TrustCloud aims to be like a credit rating, only for interpersonal trust. As you can imagine, if such a thing worked (and was, itself, trustworthy) it could be very useful when deciding to hire or sell or buy something. How, exactly, does TrustCloud work? Using their own proprietary algorithms, TrustCloud claims it can measure your trustworthiness by analyzing your activity across a variety of websites, especially ones where transactions take place, like rental and product sharing sites. Naturally, of course it also taps into sites like Facebook, Twitter, and Google+.
It’s all still rather new, and the idea is an intriguing one. If you check out my blog’s sidebar, at the bottom is my TrustBadge showing off my TrustScore. TrustScore is supposed to go between 1 and 1,000, with 1,000 being the best. I can’t even imagine how horrible you’d have to be try and get a 1. I just barely created my profile and got a rating considered “good” (which is above “Average” but not as awesome as “Very Good” or “Excellent,” which is the highest bracket.
One thing I didn’t mention in the video is that you get limited points to spend endorsing the trustworthiness of others in various categories. Because the number of points is extremely limited, you can’t just go around spamming and trading these with other people in order to artificially jack up your TrustScore (and defeating the whole purpose). If you sign up for TrustCloud and see people you know there, it might really make their day to be endorsed by you.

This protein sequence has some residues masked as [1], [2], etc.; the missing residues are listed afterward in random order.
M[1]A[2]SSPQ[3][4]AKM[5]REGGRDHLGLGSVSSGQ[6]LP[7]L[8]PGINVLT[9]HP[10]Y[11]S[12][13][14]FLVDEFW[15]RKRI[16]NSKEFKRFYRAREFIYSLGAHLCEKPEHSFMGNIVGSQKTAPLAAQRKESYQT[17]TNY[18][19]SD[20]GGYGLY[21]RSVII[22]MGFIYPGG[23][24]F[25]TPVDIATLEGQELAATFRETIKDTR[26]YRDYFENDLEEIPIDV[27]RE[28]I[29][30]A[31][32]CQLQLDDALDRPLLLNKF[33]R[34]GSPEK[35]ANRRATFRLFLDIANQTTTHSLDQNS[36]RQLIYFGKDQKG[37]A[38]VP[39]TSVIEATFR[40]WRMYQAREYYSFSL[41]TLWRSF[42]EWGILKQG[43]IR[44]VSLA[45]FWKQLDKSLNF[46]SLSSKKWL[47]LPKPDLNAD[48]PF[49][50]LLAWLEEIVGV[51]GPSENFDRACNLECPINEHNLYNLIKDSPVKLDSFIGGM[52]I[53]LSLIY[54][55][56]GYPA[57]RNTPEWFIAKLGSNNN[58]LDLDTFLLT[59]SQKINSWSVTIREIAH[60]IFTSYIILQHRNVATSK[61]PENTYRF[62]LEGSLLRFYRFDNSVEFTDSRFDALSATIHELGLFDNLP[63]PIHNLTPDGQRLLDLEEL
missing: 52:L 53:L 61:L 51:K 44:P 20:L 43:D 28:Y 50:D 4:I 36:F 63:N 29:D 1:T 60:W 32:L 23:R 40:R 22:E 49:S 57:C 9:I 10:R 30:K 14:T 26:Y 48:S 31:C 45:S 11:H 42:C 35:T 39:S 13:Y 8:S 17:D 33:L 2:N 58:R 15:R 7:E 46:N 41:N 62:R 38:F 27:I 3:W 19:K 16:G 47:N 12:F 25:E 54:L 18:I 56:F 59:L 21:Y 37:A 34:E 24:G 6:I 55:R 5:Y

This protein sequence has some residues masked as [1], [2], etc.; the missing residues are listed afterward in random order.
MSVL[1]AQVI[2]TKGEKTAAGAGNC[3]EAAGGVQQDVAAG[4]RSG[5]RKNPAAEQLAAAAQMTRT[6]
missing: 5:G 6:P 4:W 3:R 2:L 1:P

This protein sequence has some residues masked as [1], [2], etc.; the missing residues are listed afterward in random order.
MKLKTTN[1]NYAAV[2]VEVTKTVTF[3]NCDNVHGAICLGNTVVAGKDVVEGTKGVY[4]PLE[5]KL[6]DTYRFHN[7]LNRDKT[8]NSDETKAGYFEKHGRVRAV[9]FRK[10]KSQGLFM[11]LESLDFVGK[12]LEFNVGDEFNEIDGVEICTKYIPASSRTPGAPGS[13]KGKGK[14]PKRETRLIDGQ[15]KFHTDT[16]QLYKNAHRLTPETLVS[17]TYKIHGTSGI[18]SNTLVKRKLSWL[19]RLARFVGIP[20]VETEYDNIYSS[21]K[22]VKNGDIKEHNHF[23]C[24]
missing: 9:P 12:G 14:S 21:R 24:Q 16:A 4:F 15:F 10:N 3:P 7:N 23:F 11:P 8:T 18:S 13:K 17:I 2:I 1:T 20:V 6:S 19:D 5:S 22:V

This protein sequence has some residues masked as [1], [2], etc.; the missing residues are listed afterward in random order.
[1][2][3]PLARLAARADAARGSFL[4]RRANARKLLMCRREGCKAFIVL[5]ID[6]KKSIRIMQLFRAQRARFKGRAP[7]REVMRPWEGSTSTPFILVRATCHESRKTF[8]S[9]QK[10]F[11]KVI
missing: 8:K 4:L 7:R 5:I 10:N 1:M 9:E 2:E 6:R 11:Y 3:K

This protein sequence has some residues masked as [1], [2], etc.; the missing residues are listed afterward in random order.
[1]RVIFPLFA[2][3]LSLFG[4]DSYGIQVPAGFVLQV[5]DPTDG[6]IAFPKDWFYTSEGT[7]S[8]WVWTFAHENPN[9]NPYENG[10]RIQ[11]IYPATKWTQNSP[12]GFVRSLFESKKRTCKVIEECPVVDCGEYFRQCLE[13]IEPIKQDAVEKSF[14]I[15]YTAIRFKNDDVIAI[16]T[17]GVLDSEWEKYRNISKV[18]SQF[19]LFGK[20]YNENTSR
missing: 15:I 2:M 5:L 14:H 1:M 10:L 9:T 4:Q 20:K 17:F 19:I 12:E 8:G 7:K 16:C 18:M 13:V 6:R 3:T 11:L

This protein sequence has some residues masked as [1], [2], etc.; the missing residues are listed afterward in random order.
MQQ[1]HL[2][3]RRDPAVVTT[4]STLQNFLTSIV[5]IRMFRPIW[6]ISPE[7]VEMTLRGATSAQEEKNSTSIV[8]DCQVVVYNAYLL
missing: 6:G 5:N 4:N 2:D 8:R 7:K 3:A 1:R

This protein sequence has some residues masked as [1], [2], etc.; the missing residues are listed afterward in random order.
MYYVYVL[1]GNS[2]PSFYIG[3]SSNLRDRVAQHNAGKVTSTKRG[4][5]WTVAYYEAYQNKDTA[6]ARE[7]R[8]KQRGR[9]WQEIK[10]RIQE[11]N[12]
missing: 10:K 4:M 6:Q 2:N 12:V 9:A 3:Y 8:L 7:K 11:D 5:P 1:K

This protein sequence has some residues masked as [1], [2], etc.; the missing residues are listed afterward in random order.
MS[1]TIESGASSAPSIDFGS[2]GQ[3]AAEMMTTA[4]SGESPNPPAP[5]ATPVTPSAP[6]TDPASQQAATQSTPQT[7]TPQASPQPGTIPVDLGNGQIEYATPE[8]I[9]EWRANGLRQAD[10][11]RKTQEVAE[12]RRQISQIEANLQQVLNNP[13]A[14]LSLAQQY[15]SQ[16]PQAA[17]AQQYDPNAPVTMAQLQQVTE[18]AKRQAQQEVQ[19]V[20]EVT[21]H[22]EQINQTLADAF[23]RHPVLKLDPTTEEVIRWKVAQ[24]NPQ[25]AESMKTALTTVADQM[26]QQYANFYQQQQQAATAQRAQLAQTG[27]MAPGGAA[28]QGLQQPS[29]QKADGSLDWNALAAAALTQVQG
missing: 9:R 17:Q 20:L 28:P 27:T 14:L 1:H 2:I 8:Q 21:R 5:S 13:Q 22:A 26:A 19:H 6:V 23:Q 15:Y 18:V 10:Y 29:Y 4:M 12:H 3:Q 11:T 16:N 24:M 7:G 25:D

I can see how this could be useful to a freelancer or service professional. You may be using one of the sites which integrates with TrustCloud (or may in the future). The success of TrustCloud will depend on the number of sites with which it can integrate, such as major freelancer job hubs, or perhaps even dating sites (although that’s hardly relevant to business blogging). Overall I’d say it’s worth checking out.